give a hoot for a life without passion and
drama…a future with no heroes.”
were probably spoken by the great Gen.
George Patton as he and all of the other
Allied forces marched through Europe, doing
for those people what they couldn’t do for
themselves…be free from Nazi occupation and
about what it must have been like for those
long-suffering people to hear the roar, to
look down the road and to see those
approaching Allied tanks and soldiers.
I was a child
during World War II but I remember hearing
the radio reports and seeing the newsreels.
I remember the
images of people lining the sides of the
roads, dancing and singing, waving flags and
throwing flowers…passion and drama on an
area is no stranger to natural disasters. I
remember working for the Central Virginia
Electric Cooperative (CVEC) a long time ago
and helping with the recovery from Hurricane
Gracie in September of 1959.
My role in
that recovery was very small but I was there
and I saw what it was like.
I saw the
noble work of the men and women of CVEC,
some of the greatest people I have ever
known. That same tradition continues to
Gracie was rated as the strongest and most
intense hurricane since Hurricane Hazel in
I remember how
it spawned a tornado that devastated an area
to the south and west of Charlottesville, an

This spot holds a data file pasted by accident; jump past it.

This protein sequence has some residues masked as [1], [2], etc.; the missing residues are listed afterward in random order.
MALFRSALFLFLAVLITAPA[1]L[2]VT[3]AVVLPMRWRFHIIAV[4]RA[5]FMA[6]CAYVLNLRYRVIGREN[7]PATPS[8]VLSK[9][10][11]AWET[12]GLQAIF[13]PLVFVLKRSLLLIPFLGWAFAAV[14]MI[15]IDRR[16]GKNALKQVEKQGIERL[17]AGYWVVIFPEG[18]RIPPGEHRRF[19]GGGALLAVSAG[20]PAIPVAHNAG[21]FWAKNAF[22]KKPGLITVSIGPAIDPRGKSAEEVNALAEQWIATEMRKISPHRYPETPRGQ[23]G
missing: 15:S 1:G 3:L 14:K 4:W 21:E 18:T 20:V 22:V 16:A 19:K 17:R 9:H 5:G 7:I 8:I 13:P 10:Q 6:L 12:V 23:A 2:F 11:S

area roughly from Hickory Hill to Ivy.
Tractor-trailers were overturned on U.S.
29. In Ivy, 12 members of one family died
as a result of Hurricane Gracie
afternoon, July 3rd, those of us
on Hickory Creek heard the roar, looked down
the road and saw our liberators coming. It
was a line crew from the Mecklenburg
Before dark on
that evening, they had our power back on.
In the Mecklenburg crew, Craig Phelps is the
foreman, Norman Rose is a first-class
lineman, Andy Epperson is an apprentice
lineman and Adam Brewer is a groundman.
I already had
a special place in my heart for Mecklenburg
County. My best buddy in the Army was from
there…La Crosse, to be exact.
We were such
close friends that 50 years later, I still
remember his service number.
In the time of
natural disasters, it is the human element
that rises to the occasion, above and beyond
the call of duty…the heroes of our time.
I wish I had
the pictures and names of all of the people
who toiled under withering conditions to
bring us out of this difficulty, but I
All I can do
is try to express my gratitude to all of
them for all that they have done.
I can only
offer a heartfelt “Thank You.”